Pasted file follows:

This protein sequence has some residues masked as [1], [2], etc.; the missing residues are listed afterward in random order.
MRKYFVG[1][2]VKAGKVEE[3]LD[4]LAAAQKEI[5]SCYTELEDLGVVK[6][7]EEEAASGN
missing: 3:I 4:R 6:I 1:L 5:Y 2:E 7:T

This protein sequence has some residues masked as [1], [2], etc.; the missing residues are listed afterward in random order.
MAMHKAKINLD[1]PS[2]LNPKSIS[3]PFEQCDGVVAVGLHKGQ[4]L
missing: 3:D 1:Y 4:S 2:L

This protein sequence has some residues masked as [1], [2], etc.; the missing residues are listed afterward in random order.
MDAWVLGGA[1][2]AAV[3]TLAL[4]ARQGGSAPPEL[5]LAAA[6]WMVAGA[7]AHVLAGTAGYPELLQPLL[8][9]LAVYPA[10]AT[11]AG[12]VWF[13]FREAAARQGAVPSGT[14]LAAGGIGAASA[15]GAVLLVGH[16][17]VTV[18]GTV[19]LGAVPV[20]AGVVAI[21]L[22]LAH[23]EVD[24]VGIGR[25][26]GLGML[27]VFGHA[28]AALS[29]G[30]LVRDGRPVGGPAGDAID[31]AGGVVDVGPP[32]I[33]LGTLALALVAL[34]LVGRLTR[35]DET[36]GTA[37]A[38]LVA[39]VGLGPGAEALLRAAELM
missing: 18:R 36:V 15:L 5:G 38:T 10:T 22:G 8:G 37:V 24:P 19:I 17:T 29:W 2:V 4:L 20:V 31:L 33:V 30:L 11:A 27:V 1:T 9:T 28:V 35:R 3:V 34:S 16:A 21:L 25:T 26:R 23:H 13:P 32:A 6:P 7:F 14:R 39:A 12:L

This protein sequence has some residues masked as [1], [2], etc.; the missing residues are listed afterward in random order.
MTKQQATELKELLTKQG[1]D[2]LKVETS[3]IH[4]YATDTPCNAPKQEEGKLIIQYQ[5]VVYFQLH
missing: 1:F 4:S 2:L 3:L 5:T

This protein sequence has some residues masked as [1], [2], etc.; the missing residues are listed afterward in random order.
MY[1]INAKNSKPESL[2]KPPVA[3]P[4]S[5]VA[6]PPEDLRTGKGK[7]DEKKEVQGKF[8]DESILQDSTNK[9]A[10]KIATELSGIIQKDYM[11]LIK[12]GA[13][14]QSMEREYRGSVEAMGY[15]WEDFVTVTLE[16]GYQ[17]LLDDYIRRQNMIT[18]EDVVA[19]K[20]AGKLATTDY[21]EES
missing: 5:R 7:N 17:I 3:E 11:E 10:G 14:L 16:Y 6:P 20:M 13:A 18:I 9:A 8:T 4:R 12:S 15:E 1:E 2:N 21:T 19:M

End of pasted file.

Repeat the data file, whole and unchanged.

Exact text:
This protein sequence has some residues masked as [1], [2], etc.; the missing residues are listed afterward in random order.
MRKYFVG[1][2]VKAGKVEE[3]LD[4]LAAAQKEI[5]SCYTELEDLGVVK[6][7]EEEAASGN
missing: 3:I 4:R 6:I 1:L 5:Y 2:E 7:T

This protein sequence has some residues masked as [1], [2], etc.; the missing residues are listed afterward in random order.
MAMHKAKINLD[1]PS[2]LNPKSIS[3]PFEQCDGVVAVGLHKGQ[4]L
missing: 3:D 1:Y 4:S 2:L

This protein sequence has some residues masked as [1], [2], etc.; the missing residues are listed afterward in random order.
MDAWVLGGA[1][2]AAV[3]TLAL[4]ARQGGSAPPEL[5]LAAA[6]WMVAGA[7]AHVLAGTAGYPELLQPLL[8][9]LAVYPA[10]AT[11]AG[12]VWF[13]FREAAARQGAVPSGT[14]LAAGGIGAASA[15]GAVLLVGH[16][17]VTV[18]GTV[19]LGAVPV[20]AGVVAI[21]L[22]LAH[23]EVD[24]VGIGR[25][26]GLGML[27]VFGHA[28]AALS[29]G[30]LVRDGRPVGGPAGDAID[31]AGGVVDVGPP[32]I[33]LGTLALALVAL[34]LVGRLTR[35]DET[36]GTA[37]A[38]LVA[39]VGLGPGAEALLRAAELM
missing: 18:R 36:V 15:L 5:G 38:T 10:T 22:G 8:G 37:V 24:P 19:I 17:T 29:W 2:V 4:L 20:V 31:L 33:V 30:L 11:A 27:V 1:T 9:T 28:V 35:R 3:V 34:S 16:A 21:L 25:T 26:R 23:H 13:P 32:A 6:P 7:F 14:R 39:A 12:L

This protein sequence has some residues masked as [1], [2], etc.; the missing residues are listed afterward in random order.
MTKQQATELKELLTKQG[1]D[2]LKVETS[3]IH[4]YATDTPCNAPKQEEGKLIIQYQ[5]VVYFQLH
missing: 1:F 4:S 2:L 3:L 5:T

This protein sequence has some residues masked as [1], [2], etc.; the missing residues are listed afterward in random order.
MY[1]INAKNSKPESL[2]KPPVA[3]P[4]S[5]VA[6]PPEDLRTGKGK[7]DEKKEVQGKF[8]DESILQDSTNK[9]A[10]KIATELSGIIQKDYM[11]LIK[12]GA[13][14]QSMEREYRGSVEAMGY[15]WEDFVTVTLE[16]GYQ[17]LLDDYIRRQNMIT[18]EDVVA[19]K[20]AGKLATTDY[21]EES
missing: 5:R 7:N 17:I 3:E 11:E 10:G 14:L 16:Y 6:P 20:M 13:A 18:I 9:A 8:T 4:R 12:S 15:E 1:E 2:N 21:T 19:M